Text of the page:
Reflections on All Soul's Day

It is hard for me to believe that my father died eight years ago. He was my hero. To the world, he was elegance personified, as handsome at 95 as he was at 19, a dashing dresser, and incomparable on the dance floor. To his colleagues he was fearless, clear-thinking and deeply competitive. To his friends and allies he was fiercely loyal—and honest to a fault. While losing was never an option, you always found a path to victory that you could be proud of.

Though I miss him terribly, I believe that he is an inextricable part of me, and thus, in some sense, omnipresent in my life. Today, as we celebrate All Soul's Day, I want to share a poem that beautifully expresses the ways in which those whom we love are always with us.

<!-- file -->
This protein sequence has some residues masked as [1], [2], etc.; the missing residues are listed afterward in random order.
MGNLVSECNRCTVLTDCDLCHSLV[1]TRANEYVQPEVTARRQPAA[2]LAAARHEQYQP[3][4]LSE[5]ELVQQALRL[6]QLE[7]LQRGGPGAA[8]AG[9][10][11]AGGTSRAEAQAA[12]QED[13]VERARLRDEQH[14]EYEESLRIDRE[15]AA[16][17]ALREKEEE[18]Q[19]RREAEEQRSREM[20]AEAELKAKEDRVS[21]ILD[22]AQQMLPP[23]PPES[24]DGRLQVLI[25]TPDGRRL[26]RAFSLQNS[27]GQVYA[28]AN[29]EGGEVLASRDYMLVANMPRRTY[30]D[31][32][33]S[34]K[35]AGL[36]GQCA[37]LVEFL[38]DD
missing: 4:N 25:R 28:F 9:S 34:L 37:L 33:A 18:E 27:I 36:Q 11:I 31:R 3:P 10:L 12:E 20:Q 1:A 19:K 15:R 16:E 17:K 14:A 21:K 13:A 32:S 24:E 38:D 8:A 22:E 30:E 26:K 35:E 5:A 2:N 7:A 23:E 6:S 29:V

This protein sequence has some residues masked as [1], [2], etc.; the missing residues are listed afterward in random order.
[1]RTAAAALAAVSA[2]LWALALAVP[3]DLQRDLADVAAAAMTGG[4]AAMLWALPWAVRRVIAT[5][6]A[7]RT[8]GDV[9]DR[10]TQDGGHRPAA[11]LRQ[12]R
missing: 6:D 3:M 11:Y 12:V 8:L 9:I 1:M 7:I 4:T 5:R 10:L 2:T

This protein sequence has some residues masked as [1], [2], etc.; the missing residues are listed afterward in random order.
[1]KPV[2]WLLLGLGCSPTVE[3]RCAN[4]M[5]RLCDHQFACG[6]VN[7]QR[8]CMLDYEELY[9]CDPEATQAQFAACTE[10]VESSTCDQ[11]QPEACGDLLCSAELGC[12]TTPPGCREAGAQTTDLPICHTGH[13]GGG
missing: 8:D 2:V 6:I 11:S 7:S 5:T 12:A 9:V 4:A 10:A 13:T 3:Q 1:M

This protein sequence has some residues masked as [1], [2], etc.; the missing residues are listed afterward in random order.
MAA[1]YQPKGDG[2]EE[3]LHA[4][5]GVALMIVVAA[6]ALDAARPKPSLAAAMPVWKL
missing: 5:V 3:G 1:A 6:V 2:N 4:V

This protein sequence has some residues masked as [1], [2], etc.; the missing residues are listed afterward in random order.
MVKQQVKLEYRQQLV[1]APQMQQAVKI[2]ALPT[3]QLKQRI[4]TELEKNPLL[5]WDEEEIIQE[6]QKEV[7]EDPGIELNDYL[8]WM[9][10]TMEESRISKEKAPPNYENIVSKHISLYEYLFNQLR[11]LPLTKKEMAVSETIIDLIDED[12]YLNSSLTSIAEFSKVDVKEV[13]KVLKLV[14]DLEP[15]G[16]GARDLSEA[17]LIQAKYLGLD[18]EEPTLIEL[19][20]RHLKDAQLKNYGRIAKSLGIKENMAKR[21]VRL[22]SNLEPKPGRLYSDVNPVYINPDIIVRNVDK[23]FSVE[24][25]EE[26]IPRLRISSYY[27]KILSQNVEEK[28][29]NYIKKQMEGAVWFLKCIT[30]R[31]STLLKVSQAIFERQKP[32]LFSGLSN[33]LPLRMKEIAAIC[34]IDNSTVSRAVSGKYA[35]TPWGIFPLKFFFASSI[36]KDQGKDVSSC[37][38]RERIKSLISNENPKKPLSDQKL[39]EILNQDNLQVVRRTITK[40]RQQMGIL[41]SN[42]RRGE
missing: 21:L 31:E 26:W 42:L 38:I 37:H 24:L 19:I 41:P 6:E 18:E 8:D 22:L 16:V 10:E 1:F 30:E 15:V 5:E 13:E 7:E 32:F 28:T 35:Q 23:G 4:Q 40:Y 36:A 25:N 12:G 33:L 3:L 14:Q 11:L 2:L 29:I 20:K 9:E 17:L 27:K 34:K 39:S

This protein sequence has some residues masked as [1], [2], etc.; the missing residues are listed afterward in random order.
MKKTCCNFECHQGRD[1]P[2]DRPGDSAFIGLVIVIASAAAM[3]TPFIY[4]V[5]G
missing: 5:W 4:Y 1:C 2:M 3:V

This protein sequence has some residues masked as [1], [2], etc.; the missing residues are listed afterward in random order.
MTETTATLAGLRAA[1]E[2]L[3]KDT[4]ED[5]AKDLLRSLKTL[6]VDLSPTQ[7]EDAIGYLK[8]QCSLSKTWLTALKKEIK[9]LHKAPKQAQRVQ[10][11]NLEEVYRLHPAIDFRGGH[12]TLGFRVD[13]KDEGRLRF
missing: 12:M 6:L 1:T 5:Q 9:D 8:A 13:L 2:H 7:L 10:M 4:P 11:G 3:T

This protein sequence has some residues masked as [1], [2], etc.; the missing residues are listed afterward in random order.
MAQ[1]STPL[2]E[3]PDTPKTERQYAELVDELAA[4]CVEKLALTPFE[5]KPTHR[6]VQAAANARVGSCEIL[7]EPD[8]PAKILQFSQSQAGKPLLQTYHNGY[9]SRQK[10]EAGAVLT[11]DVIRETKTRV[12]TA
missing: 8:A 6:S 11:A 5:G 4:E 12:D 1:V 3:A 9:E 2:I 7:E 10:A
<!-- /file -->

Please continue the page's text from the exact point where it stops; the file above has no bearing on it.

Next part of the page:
Death is Nothing at All

Henry Scott-Holland,  Canon of St Paul's Cathedral

Death is nothing at all
I have only slipped away into the next room
I am I and you are you
Whatever we were to each other
That we are still
Call me by my old familiar name
Speak to me in the easy way you always used
Put no difference into your tone
Wear no forced air of solemnity or sorrow
Laugh as we always laughed
At the little jokes we always enjoyed together
Play, smile, think of me, pray for me

Let my name be ever the household word that it always was
Let it be spoken without effort
Without the ghost of a shadow in it
Life means all that it ever meant
It is the same as it ever was
There is absolute unbroken continuity
What is death but a negligible accident?
Why should I be out of mind
Because I am out of sight?
I am waiting for you for an interval
Somewhere very near
Just around the corner
All is well.
Nothing is past; nothing is lost
One brief moment and all will be as it was before
How we shall laugh at the trouble of parting when we meet again!